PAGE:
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Endoscopic radiofrequency ablation excels for pancreatic tumors



– Endoscopic ultrasound-guided radiofrequency ablation is ready for a prime time proper definitive test in a randomized controlled trial for treatment of unresectable pancreatic tumors, Amaninder Dhaliwal, MD, declared at the annual meeting of the American College of Gastroenterology.

Dr. Amaninder Dhaliwal, gastroenterology fellow at the University of Nebraska, Omaha Bruce Jancin/MDedge News

Dr. Amaninder Dhaliwal

He backed this assertion by presenting his meta-analysis of 13 published studies of endoscopic ultrasound radiofrequency ablation (EUS-RFA) therapy applied to 127 patients with unresectable pancreatic tumors. Most of the studies were small, single center, and prospective, with a mean 5.2 months of follow-up. Fifty-three percent of the patients had locally advanced unresectable pancreatic ductal adenocarcinoma and 30% had pancreatic neuroendocrine tumors, with a smattering of rarer pancreatic tumors making up the balance. The median lesion size was 28.2 mm. The majority of target lesions were located on the pancreatic head.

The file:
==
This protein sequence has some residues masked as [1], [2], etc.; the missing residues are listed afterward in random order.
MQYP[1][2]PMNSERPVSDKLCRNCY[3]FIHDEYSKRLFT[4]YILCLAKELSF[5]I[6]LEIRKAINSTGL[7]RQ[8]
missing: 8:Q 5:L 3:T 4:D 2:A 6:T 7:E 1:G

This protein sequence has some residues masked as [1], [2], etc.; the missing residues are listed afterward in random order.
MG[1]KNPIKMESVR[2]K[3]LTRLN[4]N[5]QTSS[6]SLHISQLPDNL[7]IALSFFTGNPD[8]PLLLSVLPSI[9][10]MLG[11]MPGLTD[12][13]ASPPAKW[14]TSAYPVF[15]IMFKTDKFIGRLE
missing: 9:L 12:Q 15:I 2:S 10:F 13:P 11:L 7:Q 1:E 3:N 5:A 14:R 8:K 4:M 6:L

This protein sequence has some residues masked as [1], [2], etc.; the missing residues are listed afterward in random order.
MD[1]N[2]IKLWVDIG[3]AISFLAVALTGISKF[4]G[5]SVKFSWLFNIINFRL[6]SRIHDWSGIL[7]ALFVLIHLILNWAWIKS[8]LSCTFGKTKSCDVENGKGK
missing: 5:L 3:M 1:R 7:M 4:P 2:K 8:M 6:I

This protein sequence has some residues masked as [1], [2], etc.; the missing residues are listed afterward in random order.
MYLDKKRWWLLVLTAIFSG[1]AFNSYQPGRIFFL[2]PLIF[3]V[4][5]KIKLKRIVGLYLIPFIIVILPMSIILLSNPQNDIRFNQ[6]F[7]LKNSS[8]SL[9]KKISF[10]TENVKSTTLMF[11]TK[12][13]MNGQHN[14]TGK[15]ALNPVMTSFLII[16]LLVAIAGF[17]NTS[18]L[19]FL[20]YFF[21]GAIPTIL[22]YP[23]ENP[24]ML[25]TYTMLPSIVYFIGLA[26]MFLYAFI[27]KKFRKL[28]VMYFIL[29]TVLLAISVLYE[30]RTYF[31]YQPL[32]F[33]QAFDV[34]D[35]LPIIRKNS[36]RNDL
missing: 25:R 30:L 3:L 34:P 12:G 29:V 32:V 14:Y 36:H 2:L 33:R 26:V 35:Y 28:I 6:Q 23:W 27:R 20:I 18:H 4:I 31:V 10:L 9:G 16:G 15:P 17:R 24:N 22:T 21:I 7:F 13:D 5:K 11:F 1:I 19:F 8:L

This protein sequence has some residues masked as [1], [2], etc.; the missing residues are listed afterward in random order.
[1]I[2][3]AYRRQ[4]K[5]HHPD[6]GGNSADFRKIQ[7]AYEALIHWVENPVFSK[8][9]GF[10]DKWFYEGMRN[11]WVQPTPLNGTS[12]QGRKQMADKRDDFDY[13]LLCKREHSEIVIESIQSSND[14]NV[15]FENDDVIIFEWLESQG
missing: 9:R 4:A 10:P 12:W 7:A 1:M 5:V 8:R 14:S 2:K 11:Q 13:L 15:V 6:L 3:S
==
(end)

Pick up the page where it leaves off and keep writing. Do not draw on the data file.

EUS-RFA is a relatively new approach to the treatment of unresectable pancreatic tumors. It’s a minimally invasive treatment strategy guided by high-quality, real-time imaging. The meta-analysis demonstrated that the technical and clinical success rates of the EUS-RFA procedures were high and the safety profile was impressive, especially compared to the widely used alternative of surgically assisted RFA, according to Dr. Dhaliwal, a gastroenterology fellow at the University of Nebraska, Omaha.

The patients collectively underwent 156 EUS-RFA procedures, with a 98% technical success rate. The pooled clinical success rate was 84.5% as defined by reduction in lesion size, symptomatic improvement, and radiologic evidence of necrosis on imaging the day following the procedure.

”Symptoms improved as early as the next day, including hypoglycemia in patients with insulinomas,” he said.

The 7-day early adverse event rate was 13.4%, with mild to moderate abdominal pain accounting for nearly three-quarters of such events. Notably, no perforations or infections occurred. Late adverse events consisted of two cases of jaundice, two cases of mild pancreatitis, one duodenal stricture, and one cystic fluid pocket.

All of the studies utilized specialized 18- or 19-gauge needle electrodes. The mean energy delivered was 30 watts.

“I think [these] data give us some hope that we can go forward with multicenter trials in patients with unresectable pancreatic cancer and benign lesions. These patients are very sick and have limited options,” Dr. Dhaliwal observed.

He reported no financial conflicts regarding his study.

SOURCE: Dhaliwal A. ACG Abstract 30.

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